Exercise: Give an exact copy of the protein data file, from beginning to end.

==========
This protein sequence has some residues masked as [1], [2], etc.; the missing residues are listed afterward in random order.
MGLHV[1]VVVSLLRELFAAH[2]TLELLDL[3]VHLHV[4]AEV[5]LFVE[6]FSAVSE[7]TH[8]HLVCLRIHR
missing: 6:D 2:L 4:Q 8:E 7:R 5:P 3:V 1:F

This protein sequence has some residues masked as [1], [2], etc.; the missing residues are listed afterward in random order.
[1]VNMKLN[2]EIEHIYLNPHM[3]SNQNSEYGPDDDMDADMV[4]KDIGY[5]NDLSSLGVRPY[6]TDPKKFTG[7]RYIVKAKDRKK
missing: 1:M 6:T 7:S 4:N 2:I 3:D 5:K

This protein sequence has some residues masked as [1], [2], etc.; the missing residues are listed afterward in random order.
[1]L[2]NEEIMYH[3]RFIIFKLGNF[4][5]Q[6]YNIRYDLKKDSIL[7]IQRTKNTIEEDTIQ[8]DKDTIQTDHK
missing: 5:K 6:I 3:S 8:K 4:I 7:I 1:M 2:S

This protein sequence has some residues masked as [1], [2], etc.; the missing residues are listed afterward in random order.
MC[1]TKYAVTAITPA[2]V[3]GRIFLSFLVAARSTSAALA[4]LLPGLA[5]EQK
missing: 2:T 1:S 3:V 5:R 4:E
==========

This protein sequence has some residues masked as [1], [2], etc.; the missing residues are listed afterward in random order.
MGLHV[1]VVVSLLRELFAAH[2]TLELLDL[3]VHLHV[4]AEV[5]LFVE[6]FSAVSE[7]TH[8]HLVCLRIHR
missing: 6:D 2:L 4:Q 8:E 7:R 5:P 3:V 1:F

This protein sequence has some residues masked as [1], [2], etc.; the missing residues are listed afterward in random order.
[1]VNMKLN[2]EIEHIYLNPHM[3]SNQNSEYGPDDDMDADMV[4]KDIGY[5]NDLSSLGVRPY[6]TDPKKFTG[7]RYIVKAKDRKK
missing: 1:M 6:T 7:S 4:N 2:I 3:D 5:K

This protein sequence has some residues masked as [1], [2], etc.; the missing residues are listed afterward in random order.
[1]L[2]NEEIMYH[3]RFIIFKLGNF[4][5]Q[6]YNIRYDLKKDSIL[7]IQRTKNTIEEDTIQ[8]DKDTIQTDHK
missing: 5:K 6:I 3:S 8:K 4:I 7:I 1:M 2:S

This protein sequence has some residues masked as [1], [2], etc.; the missing residues are listed afterward in random order.
MC[1]TKYAVTAITPA[2]V[3]GRIFLSFLVAARSTSAALA[4]LLPGLA[5]EQK
missing: 2:T 1:S 3:V 5:R 4:E